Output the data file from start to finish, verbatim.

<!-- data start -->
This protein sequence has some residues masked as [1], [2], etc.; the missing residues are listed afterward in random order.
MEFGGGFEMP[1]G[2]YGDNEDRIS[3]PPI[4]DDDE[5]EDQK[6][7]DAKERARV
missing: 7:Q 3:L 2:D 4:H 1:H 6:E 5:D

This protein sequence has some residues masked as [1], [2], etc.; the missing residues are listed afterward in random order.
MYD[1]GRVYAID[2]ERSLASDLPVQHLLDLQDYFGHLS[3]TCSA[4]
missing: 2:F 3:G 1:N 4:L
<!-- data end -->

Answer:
This protein sequence has some residues masked as [1], [2], etc.; the missing residues are listed afterward in random order.
MEFGGGFEMP[1]G[2]YGDNEDRIS[3]PPI[4]DDDE[5]EDQK[6][7]DAKERARV
missing: 7:Q 3:L 2:D 4:H 1:H 6:E 5:D

This protein sequence has some residues masked as [1], [2], etc.; the missing residues are listed afterward in random order.
MYD[1]GRVYAID[2]ERSLASDLPVQHLLDLQDYFGHLS[3]TCSA[4]
missing: 2:F 3:G 1:N 4:L